The first moment in any Hong Kong action film that really brought about the realization in my mind that HK stuntmen are absolutely insane wasn’t actually in a film starring the man listed in the title of this article. Sadly, Jackie’s films are always so professionally done that when he falls face first into the concrete – despite what the end credits show us; Jackie makes these moments look inspired. No, it was in a different type of film altogether. Not even in a martial arts film at all. It was in Ringo Lam’s Full Contact starring Chow Yun-Fat. In a seedy gangster film full of nasty violence and wicked gun play, you don’t expect the type of outrageous stunts that Jackie Chan and his crew might perform – but Full Contact was packed with all kinds of surprises. So, to set the scene up, the action takes place in some random bar scene where one character decides to enforce his bravado on another character by actually front-kicking the poor guy over the banister of a second story balcony on the interior of the bar. The hopefully intoxicated stuntman takes the front-kick and flies hurling off the second story balcony and does some form of flip before falling six or eight feet and landing BACK FIRST into the railing of a stair case. Hyper-extending his entire body in the wrong direction of the way it is supposed to bend, I knew that spot had to hurt. That, along with the bloody and seedy storyline helped hurly Full Contact into cult status forever in my book – but also helped me realize that the form of stunt work that these Hong Kong teams were working in was a completely different field than our own.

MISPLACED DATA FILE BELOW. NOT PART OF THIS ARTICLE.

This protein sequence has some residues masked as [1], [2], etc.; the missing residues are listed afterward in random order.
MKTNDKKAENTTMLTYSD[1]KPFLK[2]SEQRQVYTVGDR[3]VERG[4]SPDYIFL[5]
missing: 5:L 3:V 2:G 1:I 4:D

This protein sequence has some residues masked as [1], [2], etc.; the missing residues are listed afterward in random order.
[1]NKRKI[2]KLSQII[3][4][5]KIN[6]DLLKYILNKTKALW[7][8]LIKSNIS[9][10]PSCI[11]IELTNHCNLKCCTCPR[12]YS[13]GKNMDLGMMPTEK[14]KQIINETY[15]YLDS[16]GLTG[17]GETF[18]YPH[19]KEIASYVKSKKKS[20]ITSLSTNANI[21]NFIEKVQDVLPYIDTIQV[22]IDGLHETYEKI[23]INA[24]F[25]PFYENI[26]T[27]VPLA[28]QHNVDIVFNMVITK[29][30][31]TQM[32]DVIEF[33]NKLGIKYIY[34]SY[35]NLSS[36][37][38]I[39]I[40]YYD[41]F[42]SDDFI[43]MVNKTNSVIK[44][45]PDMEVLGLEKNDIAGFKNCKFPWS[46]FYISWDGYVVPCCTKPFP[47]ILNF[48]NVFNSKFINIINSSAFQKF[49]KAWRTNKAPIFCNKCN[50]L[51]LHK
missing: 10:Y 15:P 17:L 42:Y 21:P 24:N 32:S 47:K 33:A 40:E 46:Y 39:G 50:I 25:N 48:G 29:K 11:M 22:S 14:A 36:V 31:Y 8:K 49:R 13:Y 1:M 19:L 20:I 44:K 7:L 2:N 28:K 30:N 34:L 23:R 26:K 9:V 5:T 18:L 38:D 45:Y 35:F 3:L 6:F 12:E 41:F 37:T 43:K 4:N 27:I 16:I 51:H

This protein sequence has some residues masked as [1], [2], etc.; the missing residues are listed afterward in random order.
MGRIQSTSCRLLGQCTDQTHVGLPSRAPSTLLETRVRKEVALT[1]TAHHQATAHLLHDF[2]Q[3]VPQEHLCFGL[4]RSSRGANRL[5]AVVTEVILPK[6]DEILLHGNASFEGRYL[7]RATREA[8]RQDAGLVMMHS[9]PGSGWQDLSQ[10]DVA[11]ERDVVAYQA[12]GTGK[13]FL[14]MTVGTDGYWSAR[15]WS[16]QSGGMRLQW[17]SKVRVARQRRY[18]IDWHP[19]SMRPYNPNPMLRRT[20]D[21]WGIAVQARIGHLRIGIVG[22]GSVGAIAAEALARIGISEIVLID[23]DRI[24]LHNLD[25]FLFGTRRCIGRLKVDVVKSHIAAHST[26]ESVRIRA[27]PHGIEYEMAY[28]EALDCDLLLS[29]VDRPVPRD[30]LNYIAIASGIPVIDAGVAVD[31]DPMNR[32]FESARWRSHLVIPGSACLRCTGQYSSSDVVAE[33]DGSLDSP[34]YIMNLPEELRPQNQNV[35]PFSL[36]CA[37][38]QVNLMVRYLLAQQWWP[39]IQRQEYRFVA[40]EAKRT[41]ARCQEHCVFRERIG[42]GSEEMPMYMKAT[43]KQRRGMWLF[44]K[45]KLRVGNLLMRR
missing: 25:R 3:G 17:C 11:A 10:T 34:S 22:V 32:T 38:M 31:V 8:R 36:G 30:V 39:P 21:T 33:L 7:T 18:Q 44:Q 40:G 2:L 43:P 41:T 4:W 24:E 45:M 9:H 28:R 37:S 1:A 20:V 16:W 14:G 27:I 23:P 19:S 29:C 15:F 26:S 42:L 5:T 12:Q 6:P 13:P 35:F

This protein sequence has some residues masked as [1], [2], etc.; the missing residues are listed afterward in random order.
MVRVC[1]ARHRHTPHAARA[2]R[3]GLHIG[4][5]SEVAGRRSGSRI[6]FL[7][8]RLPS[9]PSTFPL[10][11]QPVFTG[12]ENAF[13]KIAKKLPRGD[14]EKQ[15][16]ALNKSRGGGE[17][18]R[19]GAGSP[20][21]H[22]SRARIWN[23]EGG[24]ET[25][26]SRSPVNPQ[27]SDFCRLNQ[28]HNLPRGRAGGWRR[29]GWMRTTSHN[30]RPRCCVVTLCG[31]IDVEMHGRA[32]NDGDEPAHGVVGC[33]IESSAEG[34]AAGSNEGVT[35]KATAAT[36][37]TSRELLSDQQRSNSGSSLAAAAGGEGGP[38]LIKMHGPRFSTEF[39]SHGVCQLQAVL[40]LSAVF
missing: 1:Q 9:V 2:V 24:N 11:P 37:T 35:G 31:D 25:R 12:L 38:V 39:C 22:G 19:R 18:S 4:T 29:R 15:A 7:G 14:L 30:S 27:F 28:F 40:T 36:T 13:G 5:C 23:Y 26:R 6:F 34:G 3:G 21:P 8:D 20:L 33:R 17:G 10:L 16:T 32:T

Since then I went back and I have grown to appreciate the work of Jackie Chan and his stunt-team even more over time. Not that it wasn’t readily apparent that these men defy death and safety for the amusement of others, but it took that little wake up call to really stand up and take notice of every bump and every fall where these men land face first on a cement floor. Where they perform a back flip to accentuate a kick, and land knee first into a table made of glass. Jackie Chan’s work post-Police Story and pre-Rush Hour made for some of the most death-defying entertainment I have ever witnessed. Jackie’s first martial arts films helped to kick start a more realistic and faster paced form of martial arts but it wasn’t until Police Story hit the market that he took his style to new limits. Facing up to four and five attackers at one time, Jackie took on all comers at the same time. In one of the greatest fight scenes of the film, Jackie faces several attackers wielding baseball bats where Jackie fights off his foes atop two cars parked across from one another. The scene really reaches its highest point when Jackie jumps from the roof of one car into the busted window of the other vehicle and drop kicks his opponent in the driver’s seat. Jackie’s fight scenes were always ingenuitive, but when he became the king of the stunts, his fights were just stepped up to another playing field. I imagine I must simply be going over the obvious at this point, but as of late I have found myself wrapped up in his world of cinematic sacrifice and can’t help but be inspired by his work. An everyday nice guy with a demanding work ethic and amazing ability, I sincerely hope that by writing up this small article I can help draw some attention to his outlandish stunts and the dangers that come with them as well as how such things should be appreciated.